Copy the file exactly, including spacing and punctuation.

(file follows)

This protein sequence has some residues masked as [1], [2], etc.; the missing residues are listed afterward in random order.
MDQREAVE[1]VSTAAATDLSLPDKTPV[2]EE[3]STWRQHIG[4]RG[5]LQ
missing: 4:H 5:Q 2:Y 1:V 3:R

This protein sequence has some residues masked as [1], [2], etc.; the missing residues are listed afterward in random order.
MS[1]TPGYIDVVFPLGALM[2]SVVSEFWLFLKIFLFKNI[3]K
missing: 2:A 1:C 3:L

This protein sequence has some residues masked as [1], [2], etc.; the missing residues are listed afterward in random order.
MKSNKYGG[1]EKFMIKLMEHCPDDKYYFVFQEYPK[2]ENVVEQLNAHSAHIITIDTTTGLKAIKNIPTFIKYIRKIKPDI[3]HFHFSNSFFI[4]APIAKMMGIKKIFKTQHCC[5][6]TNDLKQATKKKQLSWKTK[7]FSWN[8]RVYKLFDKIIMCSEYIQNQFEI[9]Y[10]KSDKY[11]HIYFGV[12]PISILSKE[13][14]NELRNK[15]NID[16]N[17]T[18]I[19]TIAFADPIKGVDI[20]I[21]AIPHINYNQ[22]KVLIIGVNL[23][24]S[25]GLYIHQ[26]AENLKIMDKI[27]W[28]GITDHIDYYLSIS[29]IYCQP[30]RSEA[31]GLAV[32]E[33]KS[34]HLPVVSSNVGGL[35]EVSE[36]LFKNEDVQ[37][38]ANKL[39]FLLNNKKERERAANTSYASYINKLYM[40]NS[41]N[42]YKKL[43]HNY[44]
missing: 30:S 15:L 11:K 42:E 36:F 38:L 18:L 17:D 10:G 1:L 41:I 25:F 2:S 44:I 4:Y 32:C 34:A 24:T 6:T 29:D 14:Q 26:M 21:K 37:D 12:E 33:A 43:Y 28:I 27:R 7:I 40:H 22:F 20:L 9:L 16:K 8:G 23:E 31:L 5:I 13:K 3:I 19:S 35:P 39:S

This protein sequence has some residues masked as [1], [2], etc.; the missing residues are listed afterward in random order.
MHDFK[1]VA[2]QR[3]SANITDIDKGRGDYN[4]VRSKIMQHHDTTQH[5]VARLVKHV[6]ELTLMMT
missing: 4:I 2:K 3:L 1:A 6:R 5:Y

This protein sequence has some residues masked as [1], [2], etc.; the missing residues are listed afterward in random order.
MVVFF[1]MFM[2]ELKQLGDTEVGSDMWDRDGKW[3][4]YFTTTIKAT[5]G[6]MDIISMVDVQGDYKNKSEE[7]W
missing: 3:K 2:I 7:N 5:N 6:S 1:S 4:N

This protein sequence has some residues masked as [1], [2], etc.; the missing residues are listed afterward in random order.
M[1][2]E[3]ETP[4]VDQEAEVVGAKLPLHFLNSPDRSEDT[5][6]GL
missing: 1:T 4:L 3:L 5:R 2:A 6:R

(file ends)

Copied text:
This protein sequence has some residues masked as [1], [2], etc.; the missing residues are listed afterward in random order.
MDQREAVE[1]VSTAAATDLSLPDKTPV[2]EE[3]STWRQHIG[4]RG[5]LQ
missing: 4:H 5:Q 2:Y 1:V 3:R

This protein sequence has some residues masked as [1], [2], etc.; the missing residues are listed afterward in random order.
MS[1]TPGYIDVVFPLGALM[2]SVVSEFWLFLKIFLFKNI[3]K
missing: 2:A 1:C 3:L

This protein sequence has some residues masked as [1], [2], etc.; the missing residues are listed afterward in random order.
MKSNKYGG[1]EKFMIKLMEHCPDDKYYFVFQEYPK[2]ENVVEQLNAHSAHIITIDTTTGLKAIKNIPTFIKYIRKIKPDI[3]HFHFSNSFFI[4]APIAKMMGIKKIFKTQHCC[5][6]TNDLKQATKKKQLSWKTK[7]FSWN[8]RVYKLFDKIIMCSEYIQNQFEI[9]Y[10]KSDKY[11]HIYFGV[12]PISILSKE[13][14]NELRNK[15]NID[16]N[17]T[18]I[19]TIAFADPIKGVDI[20]I[21]AIPHINYNQ[22]KVLIIGVNL[23][24]S[25]GLYIHQ[26]AENLKIMDKI[27]W[28]GITDHIDYYLSIS[29]IYCQP[30]RSEA[31]GLAV[32]E[33]KS[34]HLPVVSSNVGGL[35]EVSE[36]LFKNEDVQ[37][38]ANKL[39]FLLNNKKERERAANTSYASYINKLYM[40]NS[41]N[42]YKKL[43]HNY[44]
missing: 30:S 15:L 11:K 42:E 36:F 38:L 18:L 17:D 10:G 1:L 41:I 25:F 2:S 44:I 4:Y 32:C 34:A 24:T 6:T 29:D 14:Q 26:M 21:K 37:D 12:E 33:A 43:Y 28:I 27:R 7:I 40:H 22:F 20:L 9:L 16:K 8:G 23:E 31:L 5:I 13:K 3:I 19:S 35:P 39:S

This protein sequence has some residues masked as [1], [2], etc.; the missing residues are listed afterward in random order.
MHDFK[1]VA[2]QR[3]SANITDIDKGRGDYN[4]VRSKIMQHHDTTQH[5]VARLVKHV[6]ELTLMMT
missing: 4:I 2:K 3:L 1:A 6:R 5:Y

This protein sequence has some residues masked as [1], [2], etc.; the missing residues are listed afterward in random order.
MVVFF[1]MFM[2]ELKQLGDTEVGSDMWDRDGKW[3][4]YFTTTIKAT[5]G[6]MDIISMVDVQGDYKNKSEE[7]W
missing: 3:K 2:I 7:N 5:N 6:S 1:S 4:N

This protein sequence has some residues masked as [1], [2], etc.; the missing residues are listed afterward in random order.
M[1][2]E[3]ETP[4]VDQEAEVVGAKLPLHFLNSPDRSEDT[5][6]GL
missing: 1:T 4:L 3:L 5:R 2:A 6:R